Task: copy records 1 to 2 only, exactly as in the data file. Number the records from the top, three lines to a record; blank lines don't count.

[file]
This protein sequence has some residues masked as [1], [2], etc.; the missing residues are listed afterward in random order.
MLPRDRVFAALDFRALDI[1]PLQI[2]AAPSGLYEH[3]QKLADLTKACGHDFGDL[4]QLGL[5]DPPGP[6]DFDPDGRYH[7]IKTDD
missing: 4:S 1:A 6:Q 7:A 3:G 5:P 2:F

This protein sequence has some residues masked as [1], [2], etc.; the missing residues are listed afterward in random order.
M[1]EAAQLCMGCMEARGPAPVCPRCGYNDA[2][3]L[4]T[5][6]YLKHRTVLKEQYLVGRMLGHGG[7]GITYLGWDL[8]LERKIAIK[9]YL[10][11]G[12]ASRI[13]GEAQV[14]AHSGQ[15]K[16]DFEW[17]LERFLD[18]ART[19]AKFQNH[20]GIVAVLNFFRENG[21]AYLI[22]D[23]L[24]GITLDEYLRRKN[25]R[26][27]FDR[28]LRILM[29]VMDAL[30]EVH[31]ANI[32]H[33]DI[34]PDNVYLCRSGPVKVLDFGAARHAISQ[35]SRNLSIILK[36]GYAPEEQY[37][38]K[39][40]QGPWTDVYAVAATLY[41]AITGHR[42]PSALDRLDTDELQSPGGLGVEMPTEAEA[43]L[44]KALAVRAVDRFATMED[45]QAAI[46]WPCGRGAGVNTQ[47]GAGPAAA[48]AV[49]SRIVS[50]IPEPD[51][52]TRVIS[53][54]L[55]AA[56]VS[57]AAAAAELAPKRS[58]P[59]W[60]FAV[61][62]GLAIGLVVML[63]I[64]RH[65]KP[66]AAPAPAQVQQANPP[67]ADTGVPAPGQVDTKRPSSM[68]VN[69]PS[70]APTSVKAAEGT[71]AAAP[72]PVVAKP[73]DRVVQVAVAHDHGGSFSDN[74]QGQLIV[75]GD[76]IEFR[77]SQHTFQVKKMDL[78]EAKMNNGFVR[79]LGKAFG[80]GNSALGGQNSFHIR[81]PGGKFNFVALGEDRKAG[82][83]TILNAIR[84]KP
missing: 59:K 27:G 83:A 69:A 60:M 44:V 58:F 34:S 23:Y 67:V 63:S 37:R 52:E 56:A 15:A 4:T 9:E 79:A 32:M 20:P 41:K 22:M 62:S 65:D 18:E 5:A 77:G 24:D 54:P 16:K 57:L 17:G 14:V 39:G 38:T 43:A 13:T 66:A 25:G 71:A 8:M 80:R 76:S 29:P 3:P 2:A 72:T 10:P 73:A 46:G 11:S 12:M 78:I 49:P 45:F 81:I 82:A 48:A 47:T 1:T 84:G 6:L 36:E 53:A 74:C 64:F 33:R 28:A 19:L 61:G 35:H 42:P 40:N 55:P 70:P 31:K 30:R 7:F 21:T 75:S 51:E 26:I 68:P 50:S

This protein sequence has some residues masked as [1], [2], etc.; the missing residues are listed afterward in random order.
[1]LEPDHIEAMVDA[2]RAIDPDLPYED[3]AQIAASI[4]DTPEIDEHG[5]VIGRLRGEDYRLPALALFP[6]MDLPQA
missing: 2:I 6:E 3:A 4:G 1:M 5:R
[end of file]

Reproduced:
This protein sequence has some residues masked as [1], [2], etc.; the missing residues are listed afterward in random order.
MLPRDRVFAALDFRALDI[1]PLQI[2]AAPSGLYEH[3]QKLADLTKACGHDFGDL[4]QLGL[5]DPPGP[6]DFDPDGRYH[7]IKTDD
missing: 4:S 1:A 6:Q 7:A 3:G 5:P 2:F

This protein sequence has some residues masked as [1], [2], etc.; the missing residues are listed afterward in random order.
M[1]EAAQLCMGCMEARGPAPVCPRCGYNDA[2][3]L[4]T[5][6]YLKHRTVLKEQYLVGRMLGHGG[7]GITYLGWDL[8]LERKIAIK[9]YL[10][11]G[12]ASRI[13]GEAQV[14]AHSGQ[15]K[16]DFEW[17]LERFLD[18]ART[19]AKFQNH[20]GIVAVLNFFRENG[21]AYLI[22]D[23]L[24]GITLDEYLRRKN[25]R[26][27]FDR[28]LRILM[29]VMDAL[30]EVH[31]ANI[32]H[33]DI[34]PDNVYLCRSGPVKVLDFGAARHAISQ[35]SRNLSIILK[36]GYAPEEQY[37][38]K[39][40]QGPWTDVYAVAATLY[41]AITGHR[42]PSALDRLDTDELQSPGGLGVEMPTEAEA[43]L[44]KALAVRAVDRFATMED[45]QAAI[46]WPCGRGAGVNTQ[47]GAGPAAA[48]AV[49]SRIVS[50]IPEPD[51][52]TRVIS[53][54]L[55]AA[56]VS[57]AAAAAELAPKRS[58]P[59]W[60]FAV[61][62]GLAIGLVVML[63]I[64]RH[65]KP[66]AAPAPAQVQQANPP[67]ADTGVPAPGQVDTKRPSSM[68]VN[69]PS[70]APTSVKAAEGT[71]AAAP[72]PVVAKP[73]DRVVQVAVAHDHGGSFSDN[74]QGQLIV[75]GD[76]IEFR[77]SQHTFQVKKMDL[78]EAKMNNGFVR[79]LGKAFG[80]GNSALGGQNSFHIR[81]PGGKFNFVALGEDRKAG[82][83]TILNAIR[84]KP
missing: 59:K 27:G 83:A 69:A 60:M 44:V 58:F 34:S 23:Y 67:V 63:S 37:R 52:E 56:A 15:A 4:T 9:E 79:A 32:M 20:P 41:K 22:M 62:S 65:D 18:E 5:A 77:G 24:D 54:P 16:K 57:L 17:G 14:V 39:G 38:T 43:A 13:T 66:A 25:G 71:A 8:M 80:R 76:S 29:P 3:P 2:A 72:T 10:P 73:A 46:G 11:S 12:M 78:I 49:P 45:F 81:I 82:A 48:A 47:T 1:T 84:G 6:L 36:E 53:A 74:C 64:F 33:R 28:A 19:L 61:G 35:H 42:P 40:N 55:P 70:P 31:K 30:R 7:F 21:T 75:S 51:E 26:I 68:P 50:S